From Blue Flag to Blue Waters
By Monica Bay
LINKLATERS & Alliance has picked a chief executive officer for its Blue Flag service (which offers online advice, counseling, document production and transaction management.) The firm selected Patrick Hynes,who joins Linklaters after a stint with BuildOnline, a start-up company that offered Web-enabled tools for the construction industry. Previously, Hynes worked with The Boston Consulting Group,advising clients on strategic and operational issues.
Partner Paul Nelson, who oversees the Blue Flag project, says Hyne's appointment as Blue Flag's first-ever CEO demonstrates Linklaters' commitment to e-commerce, but also to the concept of "structuring Blue Flag as a business, rather than solely as a legal product."
Patrick Hynes at Linklater's London office
Says Hynes: "They have demonstrated a clear understanding of the need to build an entrepreneurial environment while still retaining critical links to the underlying assets of Linklaters, such as brand, legal expertise, and customer relationships."
Clifford Chance Upgrades
Meanwhile, here's our U.K. correspondent, Charles Christian, with an update on Clifford Chance Rogers & Wells:
Clifford Chance's virtual dealroom services (originally called FruitNet but now renamed as CliffordChanceConnect) have been ramped up with more powerful servers and mirror sites, to ensure the services will always be secure and accessible on a 24/7 global availability basis.
The deal rooms have two elements. The first: "Client Centres" (customized Extranets for clients and lawyers to exchange and publish information, such as matter progress reports, contact lists, financial data, continuing education resources, etc.
The Lodge of the Four Seasons, overlooking Lake of the Ozarks
The second element, "Matter Sites," is a collaborative Web space for clients to work with Clifford Chance on their deals, cases and other projects on which the firm advises them. Clients can also give third parties access to these sites and specify levels of access rights for each party.
Pat Nemis and John Mellitz
The firm also announced that it has enhanced its NextLawonline service, and is now providing subscribers with daily ebusiness news reports and a monthly series of reviews of ebusiness law cases from all jurisdictions. It is working with a number of publishers including Butterworths Tolley.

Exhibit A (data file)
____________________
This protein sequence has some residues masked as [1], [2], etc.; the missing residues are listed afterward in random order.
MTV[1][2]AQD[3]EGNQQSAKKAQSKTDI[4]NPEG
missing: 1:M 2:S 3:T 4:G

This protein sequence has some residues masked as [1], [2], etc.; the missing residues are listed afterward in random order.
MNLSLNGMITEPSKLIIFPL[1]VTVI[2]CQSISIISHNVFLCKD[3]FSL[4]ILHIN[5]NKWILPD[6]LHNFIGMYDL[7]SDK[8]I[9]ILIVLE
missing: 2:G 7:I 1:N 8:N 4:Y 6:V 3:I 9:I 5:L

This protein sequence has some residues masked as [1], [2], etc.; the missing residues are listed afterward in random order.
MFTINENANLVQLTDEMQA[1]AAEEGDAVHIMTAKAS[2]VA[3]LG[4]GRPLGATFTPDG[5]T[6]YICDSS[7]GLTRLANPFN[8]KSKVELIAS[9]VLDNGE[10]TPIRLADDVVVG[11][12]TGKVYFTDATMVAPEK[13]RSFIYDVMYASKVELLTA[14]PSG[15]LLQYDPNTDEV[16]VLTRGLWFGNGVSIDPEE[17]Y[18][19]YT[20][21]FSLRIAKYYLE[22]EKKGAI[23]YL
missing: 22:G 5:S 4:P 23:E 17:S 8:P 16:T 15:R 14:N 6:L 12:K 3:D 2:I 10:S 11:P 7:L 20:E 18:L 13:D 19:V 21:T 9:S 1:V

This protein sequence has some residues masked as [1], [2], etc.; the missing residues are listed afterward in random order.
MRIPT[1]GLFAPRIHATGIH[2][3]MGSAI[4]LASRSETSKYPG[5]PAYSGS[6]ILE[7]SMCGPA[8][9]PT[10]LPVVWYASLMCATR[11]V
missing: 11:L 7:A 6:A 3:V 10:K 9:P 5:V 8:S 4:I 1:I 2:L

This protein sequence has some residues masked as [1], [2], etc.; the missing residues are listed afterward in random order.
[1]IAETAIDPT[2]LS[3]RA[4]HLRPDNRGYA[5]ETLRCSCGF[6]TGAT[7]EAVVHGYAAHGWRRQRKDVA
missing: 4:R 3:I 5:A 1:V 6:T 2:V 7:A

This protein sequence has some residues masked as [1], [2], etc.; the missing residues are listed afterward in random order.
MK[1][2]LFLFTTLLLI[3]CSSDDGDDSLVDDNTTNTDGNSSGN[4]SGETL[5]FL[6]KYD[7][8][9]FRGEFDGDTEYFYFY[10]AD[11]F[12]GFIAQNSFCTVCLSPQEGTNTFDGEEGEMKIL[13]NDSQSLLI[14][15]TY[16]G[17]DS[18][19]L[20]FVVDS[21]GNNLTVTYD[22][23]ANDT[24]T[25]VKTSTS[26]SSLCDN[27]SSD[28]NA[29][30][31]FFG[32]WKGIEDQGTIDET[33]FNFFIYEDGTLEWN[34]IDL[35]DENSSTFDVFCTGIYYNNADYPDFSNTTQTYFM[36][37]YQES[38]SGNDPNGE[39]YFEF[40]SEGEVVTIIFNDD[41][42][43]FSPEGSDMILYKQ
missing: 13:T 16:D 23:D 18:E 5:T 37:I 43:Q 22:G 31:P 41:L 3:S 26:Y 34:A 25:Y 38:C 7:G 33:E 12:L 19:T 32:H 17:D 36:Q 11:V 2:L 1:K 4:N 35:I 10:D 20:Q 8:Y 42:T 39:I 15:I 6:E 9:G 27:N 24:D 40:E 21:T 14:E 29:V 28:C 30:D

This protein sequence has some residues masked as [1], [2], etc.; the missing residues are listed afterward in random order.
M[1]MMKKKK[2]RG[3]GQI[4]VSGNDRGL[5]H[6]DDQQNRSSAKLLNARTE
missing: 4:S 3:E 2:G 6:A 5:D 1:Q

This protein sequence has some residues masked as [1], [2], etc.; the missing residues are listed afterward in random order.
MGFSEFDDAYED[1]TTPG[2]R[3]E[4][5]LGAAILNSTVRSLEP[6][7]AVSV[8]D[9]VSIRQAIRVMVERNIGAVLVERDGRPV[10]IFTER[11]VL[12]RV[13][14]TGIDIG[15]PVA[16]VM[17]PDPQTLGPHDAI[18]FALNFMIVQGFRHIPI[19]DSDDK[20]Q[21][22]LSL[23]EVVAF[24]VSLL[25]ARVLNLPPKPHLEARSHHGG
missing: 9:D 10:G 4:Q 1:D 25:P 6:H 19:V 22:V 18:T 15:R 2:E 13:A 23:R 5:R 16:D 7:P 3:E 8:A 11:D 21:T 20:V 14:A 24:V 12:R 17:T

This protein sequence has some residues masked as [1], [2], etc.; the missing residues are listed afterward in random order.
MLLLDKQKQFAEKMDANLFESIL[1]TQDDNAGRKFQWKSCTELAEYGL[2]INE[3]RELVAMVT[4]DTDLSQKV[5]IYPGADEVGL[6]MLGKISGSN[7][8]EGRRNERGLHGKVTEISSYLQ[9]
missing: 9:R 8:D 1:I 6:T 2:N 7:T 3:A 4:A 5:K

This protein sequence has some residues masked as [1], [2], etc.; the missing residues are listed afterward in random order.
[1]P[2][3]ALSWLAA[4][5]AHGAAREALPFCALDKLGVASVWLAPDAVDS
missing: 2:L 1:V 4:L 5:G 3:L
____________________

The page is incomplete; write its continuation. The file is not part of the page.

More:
MoBar at the Lake
The Missouri Bar's Solo and Small Firm Conference convened in June at the Lake of the Ozarks, dead center between Kansas City and St. Louis. Despite the long drive (with horrid maps, but we won't go there), it was a lovely weekend, with balmy weather and good company.
Sheryn Bruehl and Dan Coolidge
Speakers included the traveling minstrels: Dan Coolidge, Bruce Dorner, Sheryn Bruehland Ross Kodner, with their trademark 195 Gadgets in 132 Minutes program. (O.K., O.K.: 60 products in 60 minutes.)
Warm thanks to John ("Tim") Mellitz, Chris Osborn, Melody Schroer and Sarah Read, for their wit and wisdom on the Grass is Greener career alternatives panel. Thanks also to Linda Oligschlaegermembership services director, for phenomenal organization talents.
Speaking of panels: Wow! What a killer discussion at LegalTech Los Angeles! We should have scheduled three hours, not one, for Managing Technology Choices: The Clients Strike Back. Panelists Roger Williams, of Wells Fargo Bank; Jacqueline Scarlett of Nissan North America Inc.; Rynette Hurd, of International Paper Co.; and John Janes, of Ernst & Young detailed how they have incorporated legal technology into their operations, and explored what technology they expect from their outside counsel.
A member of Texas The Band, entertaining the Missouri troops
Mark your calendar for a similar session at this month's LegalTech San Francisco, where LTN and The Recorder newspaper are co-sponsoring a roundtable, Inside/Outside: Effective Use of Technology Among Corporate Counsel and Their Outside Counsel.
I'll be moderating the session, with panelists Dan Cooperman (Oracle Corp.); Isabella Fu (Intel Corp.); Matthew Powers (Weil Gotschal & Manges L.L.P.) It will be held Aug. 20 from 2-4 p.m. Call (800) 587-9288 for registration info.
Perhaps I just really like clever monikers, but I'm still unclear on the concept as to why the wittily-named Disappearing Inc. changed its name to Omniva Policy Systems.
I thought Disappearing Inc. was a very cool name for a company that produces software that allows you to put an "expiration" date on e-mail, so that it evaporates into thin air.
Spokesperson Walter Stillwell says the decision to switch was to find a name more descriptive of what the company does (provide policy management software to reduce legal risks). The company plans to launch its first policy product, Omniva Policy Manager, shortly.
"They picked Omniva because it connotes the strength, stability and reliability of an enterprise product, plus the breadth and universality suggested by "omni," says Stillwell.
Maybe, but when I think "Omni" I just think of Martha Stewart.